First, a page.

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He is known within the philosophy of mind and artificial intelligence fields for his work on natural language using the SHRDLU program. SHRDLU was written in the years from 1968-70. In making the program Winograd was concerned with the problem of providing a computer with enough "understanding" to be able to use natural language. Winograd restricted the program's intellectual world to a simulated "world of toy blocks". The program could accept commands such as, "Move the blue block," and carry out the requested action using a simulated block-moving arm. The program could also respond verbally, for example, "I do not know which blue block you mean." The SHRDLU program can be viewed historically as one of the classic examples of how difficult it is for a programmer to build up a computer's semantic memory by hand and how limited or "brittle" such programs are.
Prof. Winograd left the Artificial Intelligence field after trying to expand the SHRDLU work in natural language understanding.
In the early 1980s, Winograd was a founding member and national president of Computer Professionals for Social Responsibility, a group of computer scientists concerned about nuclear weapons, SDI, and increasing participation by the U.S. Department of Defense in the field computer science.
In the early 1990s, Winograd worked on an early form of groupware after meeting up with the philosopher Fernando Flores. Their approach was based on conversation-for-action analysis. The work led to a new design perspective based on phenomenology.
In general, Winograd's work at Stanford has focused on software design in a broader sense than software engineering. In 1991 he founded the "Project on People, Computers and Design" in order to promote teaching and research into software design. The book "Bringing Design to Software" describes some of this work. His thesis is that software design is a distinct activity from both analysis and programming, but it should be informed by both, as well as by design practices in other professions (textile design, industrial design, etc).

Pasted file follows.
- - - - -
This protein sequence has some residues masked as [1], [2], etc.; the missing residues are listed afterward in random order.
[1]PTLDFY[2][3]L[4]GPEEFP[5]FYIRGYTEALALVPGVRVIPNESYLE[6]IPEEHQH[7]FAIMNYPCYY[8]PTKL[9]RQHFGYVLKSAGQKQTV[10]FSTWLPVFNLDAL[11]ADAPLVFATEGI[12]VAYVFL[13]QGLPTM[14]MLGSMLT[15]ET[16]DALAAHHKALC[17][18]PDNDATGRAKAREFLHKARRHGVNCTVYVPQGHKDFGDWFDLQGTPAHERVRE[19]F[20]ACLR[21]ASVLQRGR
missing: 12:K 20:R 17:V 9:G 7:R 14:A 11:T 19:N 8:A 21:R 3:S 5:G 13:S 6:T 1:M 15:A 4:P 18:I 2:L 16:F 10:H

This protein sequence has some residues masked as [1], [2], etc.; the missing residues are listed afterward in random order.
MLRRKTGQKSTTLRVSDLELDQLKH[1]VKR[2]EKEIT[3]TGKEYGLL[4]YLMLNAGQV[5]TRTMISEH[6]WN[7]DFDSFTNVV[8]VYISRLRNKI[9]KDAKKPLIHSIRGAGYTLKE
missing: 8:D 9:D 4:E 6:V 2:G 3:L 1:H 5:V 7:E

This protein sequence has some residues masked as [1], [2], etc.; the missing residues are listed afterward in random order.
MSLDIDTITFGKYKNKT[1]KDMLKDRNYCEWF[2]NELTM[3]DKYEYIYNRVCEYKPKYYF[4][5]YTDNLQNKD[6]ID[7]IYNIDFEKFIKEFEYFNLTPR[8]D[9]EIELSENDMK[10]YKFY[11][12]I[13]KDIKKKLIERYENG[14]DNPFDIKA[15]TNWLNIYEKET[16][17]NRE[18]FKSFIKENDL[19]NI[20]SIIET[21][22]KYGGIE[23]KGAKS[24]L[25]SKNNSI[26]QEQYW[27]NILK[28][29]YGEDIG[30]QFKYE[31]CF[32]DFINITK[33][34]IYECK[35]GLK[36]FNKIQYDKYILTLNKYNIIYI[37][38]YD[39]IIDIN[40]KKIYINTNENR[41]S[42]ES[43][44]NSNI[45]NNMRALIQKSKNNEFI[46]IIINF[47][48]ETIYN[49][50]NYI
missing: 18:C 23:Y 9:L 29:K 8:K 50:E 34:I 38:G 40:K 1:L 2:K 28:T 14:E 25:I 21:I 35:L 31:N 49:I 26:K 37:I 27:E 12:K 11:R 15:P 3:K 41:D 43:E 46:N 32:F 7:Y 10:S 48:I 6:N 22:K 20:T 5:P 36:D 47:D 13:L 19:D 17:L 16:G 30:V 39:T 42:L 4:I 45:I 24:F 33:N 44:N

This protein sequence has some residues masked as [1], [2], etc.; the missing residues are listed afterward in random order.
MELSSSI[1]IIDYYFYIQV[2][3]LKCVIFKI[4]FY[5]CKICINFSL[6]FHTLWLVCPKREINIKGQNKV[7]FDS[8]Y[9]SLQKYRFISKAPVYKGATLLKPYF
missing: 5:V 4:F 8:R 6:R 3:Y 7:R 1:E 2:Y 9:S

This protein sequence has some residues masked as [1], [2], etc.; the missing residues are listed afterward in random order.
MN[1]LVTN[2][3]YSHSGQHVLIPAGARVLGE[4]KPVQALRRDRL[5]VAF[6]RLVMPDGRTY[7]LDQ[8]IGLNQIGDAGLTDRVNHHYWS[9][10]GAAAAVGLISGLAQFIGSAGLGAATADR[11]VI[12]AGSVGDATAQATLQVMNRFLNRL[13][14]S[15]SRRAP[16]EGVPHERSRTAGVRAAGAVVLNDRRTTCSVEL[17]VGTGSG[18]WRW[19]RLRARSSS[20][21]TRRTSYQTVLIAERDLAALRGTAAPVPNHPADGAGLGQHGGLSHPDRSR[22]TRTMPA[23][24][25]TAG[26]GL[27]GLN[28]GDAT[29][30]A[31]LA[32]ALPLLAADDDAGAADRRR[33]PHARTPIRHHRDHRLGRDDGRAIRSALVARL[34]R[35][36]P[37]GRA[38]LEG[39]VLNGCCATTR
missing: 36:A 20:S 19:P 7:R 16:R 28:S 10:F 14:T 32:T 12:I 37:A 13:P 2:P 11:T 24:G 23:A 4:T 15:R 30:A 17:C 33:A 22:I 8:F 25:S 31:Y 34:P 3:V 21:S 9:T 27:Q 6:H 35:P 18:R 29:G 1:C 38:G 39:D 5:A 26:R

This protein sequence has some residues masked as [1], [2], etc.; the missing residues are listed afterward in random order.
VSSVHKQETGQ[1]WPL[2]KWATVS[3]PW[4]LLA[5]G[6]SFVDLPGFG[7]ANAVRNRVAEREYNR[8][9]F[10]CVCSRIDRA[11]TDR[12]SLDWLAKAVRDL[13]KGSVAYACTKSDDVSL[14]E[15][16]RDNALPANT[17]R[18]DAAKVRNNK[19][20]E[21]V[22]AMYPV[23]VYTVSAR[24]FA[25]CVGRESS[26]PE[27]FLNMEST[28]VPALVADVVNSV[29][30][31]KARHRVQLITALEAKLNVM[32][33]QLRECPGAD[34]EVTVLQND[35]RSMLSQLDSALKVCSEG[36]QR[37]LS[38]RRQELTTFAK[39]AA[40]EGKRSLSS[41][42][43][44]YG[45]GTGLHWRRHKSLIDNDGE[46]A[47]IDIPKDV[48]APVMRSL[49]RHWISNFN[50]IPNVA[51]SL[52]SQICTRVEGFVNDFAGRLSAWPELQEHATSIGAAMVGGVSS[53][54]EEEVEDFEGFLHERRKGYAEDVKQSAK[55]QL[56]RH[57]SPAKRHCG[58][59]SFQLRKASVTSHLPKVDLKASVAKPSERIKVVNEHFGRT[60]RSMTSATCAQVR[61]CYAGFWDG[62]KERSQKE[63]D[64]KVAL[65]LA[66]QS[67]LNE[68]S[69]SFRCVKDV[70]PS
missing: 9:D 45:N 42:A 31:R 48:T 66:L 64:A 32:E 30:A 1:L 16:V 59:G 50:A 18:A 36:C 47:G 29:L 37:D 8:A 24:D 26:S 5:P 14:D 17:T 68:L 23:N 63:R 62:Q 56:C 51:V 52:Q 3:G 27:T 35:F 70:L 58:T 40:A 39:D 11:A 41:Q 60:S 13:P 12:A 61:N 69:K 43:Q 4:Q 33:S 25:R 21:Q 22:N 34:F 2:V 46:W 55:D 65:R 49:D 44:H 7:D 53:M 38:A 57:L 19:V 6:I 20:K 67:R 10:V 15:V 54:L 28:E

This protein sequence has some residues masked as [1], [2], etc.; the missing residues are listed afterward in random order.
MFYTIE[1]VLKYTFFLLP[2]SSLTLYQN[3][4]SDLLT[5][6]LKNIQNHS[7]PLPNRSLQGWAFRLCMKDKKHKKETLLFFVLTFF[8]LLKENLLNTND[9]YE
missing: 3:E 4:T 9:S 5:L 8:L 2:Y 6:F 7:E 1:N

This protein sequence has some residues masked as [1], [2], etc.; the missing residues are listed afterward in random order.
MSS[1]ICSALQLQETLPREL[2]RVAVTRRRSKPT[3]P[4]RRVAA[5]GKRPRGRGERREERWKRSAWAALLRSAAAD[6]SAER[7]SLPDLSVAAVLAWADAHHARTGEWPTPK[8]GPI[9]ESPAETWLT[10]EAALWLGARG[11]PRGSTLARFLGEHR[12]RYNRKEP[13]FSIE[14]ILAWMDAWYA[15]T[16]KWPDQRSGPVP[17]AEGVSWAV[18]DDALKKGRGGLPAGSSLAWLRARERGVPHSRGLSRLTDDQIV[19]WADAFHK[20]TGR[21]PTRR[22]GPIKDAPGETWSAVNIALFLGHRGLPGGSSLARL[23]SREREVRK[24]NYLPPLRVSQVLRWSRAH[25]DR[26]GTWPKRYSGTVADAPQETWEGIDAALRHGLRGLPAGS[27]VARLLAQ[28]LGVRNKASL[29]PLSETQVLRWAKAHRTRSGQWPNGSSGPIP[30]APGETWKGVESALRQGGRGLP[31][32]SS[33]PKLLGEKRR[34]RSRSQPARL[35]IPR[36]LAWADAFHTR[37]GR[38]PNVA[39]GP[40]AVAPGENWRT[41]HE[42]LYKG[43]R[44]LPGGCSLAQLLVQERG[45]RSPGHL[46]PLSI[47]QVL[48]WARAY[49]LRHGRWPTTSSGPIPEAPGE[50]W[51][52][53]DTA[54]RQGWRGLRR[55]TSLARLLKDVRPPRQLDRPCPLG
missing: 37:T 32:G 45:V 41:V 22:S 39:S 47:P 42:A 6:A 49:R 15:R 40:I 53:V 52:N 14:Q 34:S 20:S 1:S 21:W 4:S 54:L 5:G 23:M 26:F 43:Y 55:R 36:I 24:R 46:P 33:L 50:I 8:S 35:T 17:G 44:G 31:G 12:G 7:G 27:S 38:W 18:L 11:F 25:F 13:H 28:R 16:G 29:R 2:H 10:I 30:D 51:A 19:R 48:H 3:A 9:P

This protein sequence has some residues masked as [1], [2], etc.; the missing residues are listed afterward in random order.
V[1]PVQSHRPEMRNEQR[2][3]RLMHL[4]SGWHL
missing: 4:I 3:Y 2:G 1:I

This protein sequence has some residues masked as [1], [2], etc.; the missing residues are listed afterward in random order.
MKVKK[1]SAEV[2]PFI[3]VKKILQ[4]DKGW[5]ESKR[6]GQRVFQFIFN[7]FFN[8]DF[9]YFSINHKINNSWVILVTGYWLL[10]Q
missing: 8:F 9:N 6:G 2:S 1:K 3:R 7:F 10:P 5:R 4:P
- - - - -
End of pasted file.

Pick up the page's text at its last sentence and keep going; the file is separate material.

Starting in 1995, Winograd served as adviser to Stanford PhD student Larry Page, who was working on a research project involving web search. In 1998, Page took a leave of absence from Stanford to co-found Google. In 2002, Winograd took a sabbatical from teaching and spent some time at Google as a visiting researcher. There, he studied the intersection of theory and practice of human-computer interaction.
Recently, Winograd has continued to research collaborative computing, including uses of ubiquitous computing in collaborative work.
Today, Winograd continues to do research at Stanford and teach classes and seminars in human-computer interaction, including CS 147, Introduction to Human-Computer Interaction.
Books by Terry Winograd
- Understanding Natural Language
- Language As A Cognitive Process, Volume 1, Syntax
- Understanding Computers and Cognition: A New Foundation for Design (with Flores)
- Bringing Design to Software (editor)
- Usability: Turning Technologies into Tools
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